So — Do We Buy Shares in Groupon? 8 Big Qs

So, do we buy shares in Groupon? We don’t provide investment advice, of course, but as we consider its prospects from a non-investment angle, we’ll be watching for answers to the following eight questions – none of which, unsurprisingly, is adequately addressed in the S-1.

1. The cost of the average deal is seen to be declining in Boston, and members are seen as buying less (per Yipit’s strong analysis). Is this the result of a decline in user interest, or simply an absorption of a rapid expansion of deals offered, and a broadening of the user base beyond the core base of college-educated women? The answer is very important here.

2. Groupon competes against other players in each of its markets. In the U.S., it beats every competitor in every market that it is in. But some of its international affiliates don’t have a major headstart — and international accounts for almost 54 percent of its revenues. In Montreal, for instance, Groupon is said by Group Buying Canada to be the fourth- or fifth-largest player. How is Groupon doing generally overseas? Where does it lead and where does it lag? As with many international companies, overseas divisions often operate with less scrutiny.

3. Groupon has provided very generous commissions to referral media that send customers its way. Are these kinds of deals going to stay intact as Groupon’s brand becomes more universal? Are they really necessary?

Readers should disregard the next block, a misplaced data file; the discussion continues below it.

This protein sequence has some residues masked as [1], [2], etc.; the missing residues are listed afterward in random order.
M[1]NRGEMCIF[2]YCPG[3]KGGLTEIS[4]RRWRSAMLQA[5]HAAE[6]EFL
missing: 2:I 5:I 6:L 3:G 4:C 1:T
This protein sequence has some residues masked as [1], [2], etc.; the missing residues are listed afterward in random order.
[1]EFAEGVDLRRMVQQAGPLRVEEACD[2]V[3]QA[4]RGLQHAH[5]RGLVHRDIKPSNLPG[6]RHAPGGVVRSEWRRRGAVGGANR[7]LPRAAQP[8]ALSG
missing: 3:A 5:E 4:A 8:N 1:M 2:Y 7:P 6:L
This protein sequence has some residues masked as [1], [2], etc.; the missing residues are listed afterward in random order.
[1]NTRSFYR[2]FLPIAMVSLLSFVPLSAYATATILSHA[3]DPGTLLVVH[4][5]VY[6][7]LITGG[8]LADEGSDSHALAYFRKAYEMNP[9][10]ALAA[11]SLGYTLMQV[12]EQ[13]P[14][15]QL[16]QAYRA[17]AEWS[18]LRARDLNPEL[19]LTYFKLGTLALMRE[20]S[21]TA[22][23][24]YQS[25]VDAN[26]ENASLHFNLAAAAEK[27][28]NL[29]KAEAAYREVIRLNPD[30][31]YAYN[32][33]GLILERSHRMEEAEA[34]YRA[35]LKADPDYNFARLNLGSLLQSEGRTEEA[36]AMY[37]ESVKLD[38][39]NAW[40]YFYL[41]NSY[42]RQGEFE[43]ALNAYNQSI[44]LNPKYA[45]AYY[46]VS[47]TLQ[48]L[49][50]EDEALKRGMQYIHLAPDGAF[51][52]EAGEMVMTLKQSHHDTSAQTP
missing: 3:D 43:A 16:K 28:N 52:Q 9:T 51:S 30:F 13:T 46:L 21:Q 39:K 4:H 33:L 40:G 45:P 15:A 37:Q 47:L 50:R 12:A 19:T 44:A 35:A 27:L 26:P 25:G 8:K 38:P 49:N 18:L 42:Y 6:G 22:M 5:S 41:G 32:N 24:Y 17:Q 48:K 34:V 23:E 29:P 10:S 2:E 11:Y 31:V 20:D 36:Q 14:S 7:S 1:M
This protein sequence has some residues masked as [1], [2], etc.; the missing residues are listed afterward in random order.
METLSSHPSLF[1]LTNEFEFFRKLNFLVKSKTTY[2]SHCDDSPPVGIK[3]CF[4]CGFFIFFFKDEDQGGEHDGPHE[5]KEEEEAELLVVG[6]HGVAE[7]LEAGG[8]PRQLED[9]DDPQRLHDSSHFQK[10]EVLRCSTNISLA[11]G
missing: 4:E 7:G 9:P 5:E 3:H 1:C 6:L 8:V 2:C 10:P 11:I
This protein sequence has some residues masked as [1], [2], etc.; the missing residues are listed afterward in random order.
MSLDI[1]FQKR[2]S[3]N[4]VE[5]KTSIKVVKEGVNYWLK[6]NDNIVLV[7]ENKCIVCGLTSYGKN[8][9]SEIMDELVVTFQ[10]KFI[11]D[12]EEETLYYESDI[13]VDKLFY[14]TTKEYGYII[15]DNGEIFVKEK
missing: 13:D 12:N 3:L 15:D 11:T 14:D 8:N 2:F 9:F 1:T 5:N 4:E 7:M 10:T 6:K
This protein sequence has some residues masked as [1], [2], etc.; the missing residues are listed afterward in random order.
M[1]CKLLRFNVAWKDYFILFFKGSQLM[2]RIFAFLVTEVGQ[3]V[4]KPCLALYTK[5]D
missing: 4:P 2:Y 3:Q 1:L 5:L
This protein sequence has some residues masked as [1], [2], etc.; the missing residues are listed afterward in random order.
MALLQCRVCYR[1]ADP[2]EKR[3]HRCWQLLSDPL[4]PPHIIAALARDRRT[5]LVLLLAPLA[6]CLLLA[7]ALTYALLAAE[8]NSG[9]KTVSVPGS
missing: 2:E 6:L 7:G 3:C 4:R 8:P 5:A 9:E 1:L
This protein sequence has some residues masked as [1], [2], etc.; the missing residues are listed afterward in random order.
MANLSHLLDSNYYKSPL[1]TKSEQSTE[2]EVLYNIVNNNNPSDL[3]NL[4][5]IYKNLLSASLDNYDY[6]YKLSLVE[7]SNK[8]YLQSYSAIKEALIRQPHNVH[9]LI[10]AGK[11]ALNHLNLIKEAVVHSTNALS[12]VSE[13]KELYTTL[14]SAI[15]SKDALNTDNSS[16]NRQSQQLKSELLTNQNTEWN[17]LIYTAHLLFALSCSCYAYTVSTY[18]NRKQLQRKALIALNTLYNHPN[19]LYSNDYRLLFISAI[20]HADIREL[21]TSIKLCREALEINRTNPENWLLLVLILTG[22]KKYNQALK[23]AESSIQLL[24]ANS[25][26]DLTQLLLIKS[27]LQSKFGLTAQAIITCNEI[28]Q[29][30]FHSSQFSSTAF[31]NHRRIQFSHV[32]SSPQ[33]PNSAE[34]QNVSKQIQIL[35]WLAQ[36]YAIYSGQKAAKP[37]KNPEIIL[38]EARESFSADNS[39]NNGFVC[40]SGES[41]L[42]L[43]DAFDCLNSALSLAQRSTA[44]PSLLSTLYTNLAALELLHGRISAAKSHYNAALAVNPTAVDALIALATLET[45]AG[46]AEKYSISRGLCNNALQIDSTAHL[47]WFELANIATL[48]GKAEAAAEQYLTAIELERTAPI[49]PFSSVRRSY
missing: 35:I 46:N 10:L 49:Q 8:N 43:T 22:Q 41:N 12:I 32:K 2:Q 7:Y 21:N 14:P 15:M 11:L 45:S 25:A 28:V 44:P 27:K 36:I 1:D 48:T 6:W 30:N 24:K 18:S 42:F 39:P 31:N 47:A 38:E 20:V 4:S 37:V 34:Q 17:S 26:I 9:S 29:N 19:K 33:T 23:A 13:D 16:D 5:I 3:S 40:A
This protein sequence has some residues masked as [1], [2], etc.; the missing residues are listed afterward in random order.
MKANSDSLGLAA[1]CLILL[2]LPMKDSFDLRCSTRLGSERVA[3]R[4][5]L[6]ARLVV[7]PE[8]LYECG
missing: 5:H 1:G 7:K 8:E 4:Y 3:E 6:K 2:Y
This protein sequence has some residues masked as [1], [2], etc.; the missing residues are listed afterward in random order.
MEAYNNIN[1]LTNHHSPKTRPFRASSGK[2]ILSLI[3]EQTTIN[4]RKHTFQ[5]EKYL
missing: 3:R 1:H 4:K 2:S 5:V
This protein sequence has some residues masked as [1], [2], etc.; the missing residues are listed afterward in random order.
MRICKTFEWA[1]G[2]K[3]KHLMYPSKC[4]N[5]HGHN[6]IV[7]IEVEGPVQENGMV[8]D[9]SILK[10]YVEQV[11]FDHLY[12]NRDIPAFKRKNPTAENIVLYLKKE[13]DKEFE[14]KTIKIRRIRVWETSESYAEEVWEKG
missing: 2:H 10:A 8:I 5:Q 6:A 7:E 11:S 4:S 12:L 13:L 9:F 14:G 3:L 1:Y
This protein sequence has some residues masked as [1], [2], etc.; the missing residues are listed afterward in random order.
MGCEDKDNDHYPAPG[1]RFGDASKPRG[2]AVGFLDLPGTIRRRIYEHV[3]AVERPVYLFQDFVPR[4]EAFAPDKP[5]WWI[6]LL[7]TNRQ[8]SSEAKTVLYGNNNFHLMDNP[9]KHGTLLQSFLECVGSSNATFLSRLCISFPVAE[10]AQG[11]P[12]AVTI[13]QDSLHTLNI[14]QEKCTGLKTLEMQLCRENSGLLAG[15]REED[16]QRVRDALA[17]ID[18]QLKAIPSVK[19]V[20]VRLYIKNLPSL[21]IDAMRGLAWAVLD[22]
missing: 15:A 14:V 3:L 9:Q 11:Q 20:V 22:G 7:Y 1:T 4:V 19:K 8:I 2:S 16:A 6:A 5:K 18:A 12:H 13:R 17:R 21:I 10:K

4. Media companies such as McClatchy highlight Groupon as part of their shopping portal, but are also selling against the company with their own home grown deals. What kind of impact will this kind of dual selling have on sales?

5. Consumers have been targeted by Groupon on a personalized basis with specific deals for about a year. But no case studies are hinted at here. While Nearby Deals have been introduced in most U.S. markets, are a high percentage of Groupon deals really being personalized?

6. Groupon has introduced several vertical “deal channels” in the past several months: entertainment, home and garden, and travel. Will these match user expectations for Groupon and have synergies with the basic deals site?

7. Groupon has focused on repeat traffic for merchants, offering an 8-punch, $25 sandwich offer with Quiznos, and a 5-punch, $20 kids playground offer with San Diego-based Kidville. The recent Quiznos offer only attracted 20,000 sales around the U.S. Will these kinds of offers effectively reinforce Groupon’s value to merchants? Or will Groupon see a lot of merchant churn, as some expect?

8. Groupon has long touted its appeal as an advertising medium, sending out millions of emails to motivated consumers. It has been selling banner ads for $10 CPM. But there is no mention of advertising revenue in the S-1. Is this still a priority for the company?

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